E&K: No. Nobody's homeowners policy covers damage caused by flood. What you need is a special flood policy to protect your house. And since your community participates in the National Flood Insurance Program (NFIP), you are eligible to purchase this coverage.

You: Why should I buy a policy now? Can't I just order it when the weather turns bad?

E&K: It doesn't work that way. There is a 30-day waiting period before coverage begins, so now is the right time to buy.
 
You: How much flood insurance should I get?
 
E&K: The NFIP allows you to purchase up to $250,000 on your home and $100,000 on your contents. A deductible applies. If you want more coverage than this, I can get you the numbers.

You: How much will an NFIP flood policy cost with those limits?

E&K: Your annual rate can be as low as a few hundred dollars or less for lower limits! Your actual cost depends on the location, construction and age of your home. Special lower rates apply to you because participates in the NFIP! 

You: Great. How do I sign up for the policy? 
  
E&K: It's easy. Just give me a call at 732-389-6000 or email
ProtectMe@e-kinsurance.com and I'll get everything started for you.
 

Tags: Flood, Homeowner Insurance, E&K Insurance, Insurance, Flood Insurance, Flood insurance policy, Homeowners insurance

Winterization and Preventing Ice Dams with MAPFRE Insurance

Posted by Alex Boyer on Sun, Dec 13, 2015

Winter's on its way, so make sure you're prepared to winterize your home with some help from our friends at MAPFRE Insurance. Be sure to take their Winter Challenge at mapfreusa.com! #prep4winter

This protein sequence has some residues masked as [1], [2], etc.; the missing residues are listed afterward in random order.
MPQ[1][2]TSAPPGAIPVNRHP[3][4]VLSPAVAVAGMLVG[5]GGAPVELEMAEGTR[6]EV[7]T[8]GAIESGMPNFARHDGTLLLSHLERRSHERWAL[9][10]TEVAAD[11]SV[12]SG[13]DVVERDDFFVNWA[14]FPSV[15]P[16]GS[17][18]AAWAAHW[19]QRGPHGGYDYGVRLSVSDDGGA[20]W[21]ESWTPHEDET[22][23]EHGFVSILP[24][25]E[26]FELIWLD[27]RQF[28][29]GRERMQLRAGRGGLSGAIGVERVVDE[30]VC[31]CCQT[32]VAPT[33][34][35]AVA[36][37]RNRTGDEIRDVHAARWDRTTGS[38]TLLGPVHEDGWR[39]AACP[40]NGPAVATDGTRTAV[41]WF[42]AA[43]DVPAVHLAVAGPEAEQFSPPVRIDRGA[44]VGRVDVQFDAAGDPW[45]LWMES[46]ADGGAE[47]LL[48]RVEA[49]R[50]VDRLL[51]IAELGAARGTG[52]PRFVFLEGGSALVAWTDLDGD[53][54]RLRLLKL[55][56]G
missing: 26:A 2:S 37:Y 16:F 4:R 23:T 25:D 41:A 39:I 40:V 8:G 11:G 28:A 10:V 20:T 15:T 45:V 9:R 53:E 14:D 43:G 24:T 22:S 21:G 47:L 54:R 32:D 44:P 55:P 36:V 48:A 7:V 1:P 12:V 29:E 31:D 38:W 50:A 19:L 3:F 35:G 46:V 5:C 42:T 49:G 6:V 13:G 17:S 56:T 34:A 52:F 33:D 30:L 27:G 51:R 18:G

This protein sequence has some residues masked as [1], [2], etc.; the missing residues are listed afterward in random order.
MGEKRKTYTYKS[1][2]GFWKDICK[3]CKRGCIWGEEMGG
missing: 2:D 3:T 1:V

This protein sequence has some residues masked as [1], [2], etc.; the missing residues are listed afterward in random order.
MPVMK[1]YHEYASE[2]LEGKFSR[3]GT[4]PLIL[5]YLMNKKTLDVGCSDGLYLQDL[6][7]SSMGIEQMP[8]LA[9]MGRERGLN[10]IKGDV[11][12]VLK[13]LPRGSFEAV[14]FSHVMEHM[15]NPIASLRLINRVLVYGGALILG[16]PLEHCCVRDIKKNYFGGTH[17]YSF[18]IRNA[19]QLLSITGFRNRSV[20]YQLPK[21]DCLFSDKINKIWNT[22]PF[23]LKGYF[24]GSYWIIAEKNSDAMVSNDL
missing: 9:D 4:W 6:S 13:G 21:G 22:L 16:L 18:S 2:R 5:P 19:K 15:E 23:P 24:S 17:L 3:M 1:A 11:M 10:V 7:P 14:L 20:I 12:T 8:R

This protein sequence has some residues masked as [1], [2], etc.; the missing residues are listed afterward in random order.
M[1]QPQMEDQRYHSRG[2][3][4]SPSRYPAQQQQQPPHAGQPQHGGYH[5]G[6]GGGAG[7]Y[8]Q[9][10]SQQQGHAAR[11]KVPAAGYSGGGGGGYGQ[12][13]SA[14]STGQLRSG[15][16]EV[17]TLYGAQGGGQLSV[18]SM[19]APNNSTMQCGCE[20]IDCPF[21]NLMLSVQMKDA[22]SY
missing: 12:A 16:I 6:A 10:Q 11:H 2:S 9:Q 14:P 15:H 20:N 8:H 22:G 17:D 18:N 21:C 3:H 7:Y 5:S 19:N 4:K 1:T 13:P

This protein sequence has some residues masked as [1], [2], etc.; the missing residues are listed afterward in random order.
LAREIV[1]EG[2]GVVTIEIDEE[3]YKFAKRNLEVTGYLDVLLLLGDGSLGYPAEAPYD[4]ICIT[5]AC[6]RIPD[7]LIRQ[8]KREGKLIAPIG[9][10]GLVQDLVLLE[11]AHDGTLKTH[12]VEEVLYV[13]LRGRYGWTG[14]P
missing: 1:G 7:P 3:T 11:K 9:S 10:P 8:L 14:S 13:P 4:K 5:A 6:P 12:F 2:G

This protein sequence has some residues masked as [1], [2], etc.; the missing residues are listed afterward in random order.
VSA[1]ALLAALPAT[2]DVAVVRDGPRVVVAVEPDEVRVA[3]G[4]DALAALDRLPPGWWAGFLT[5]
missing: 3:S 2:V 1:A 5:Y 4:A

See the full PDF version here.

Also see how to prevent frozen pipes this winter.

ice_dams

Tags: Homeowner Insurance, E&K Insurance, House, Insurance, home, winter, Homeowners insurance, ice dams, winterization

Halloween is Past, but the Mischief of Kids Continues: Why You Need a Personal Umbrella Policy

Posted by Alex Boyer on Mon, Nov 16, 2015

Real-World Case Study: Don’t Let this Nightmare Happen

kids


umbrella_policy

Zack couldn’t believe his luck: Discovering leftover Fourth of July fireworks in the garage just in time for Halloween. He couldn’t wait to tell his best friend, Fletcher.

While their parents were soundly asleep on Halloween night, the inseparable pair snuck out to give the neighborhood a midnight treat. Suppressing giggles, Zack lit the inaugural bottle rocket — it zoomed off-course and landed underneath their neighbor’s car.

The friends rushed over to try to kick it out, but they were too slow — the car caught on fire in moments and as they looked on in disbelief, the tree in the yard and the home followed. By the time firefighters were at the scene, extensive damage was already done.

Because of “vicarious parental liability,” Zack’s parents were on the hook for his actions, even though they weren’t present and didn’t know what he was up to.

After their homeowners liability limit was exhausted, their standalone personal umbrella policy covered the rest of the damage.

Claim: $620,000

Contact E &K for a quote. Policies start at about $20 a month.

Thanks to our friends at personalumbrella.com for this real-world claim experience.

Tags: Homeowner Insurance, Liability, umbrella policy, umbrella liability coverage, Homeowners insurance, homeowner policy, personal insurance, parental liability, vicarious parental liability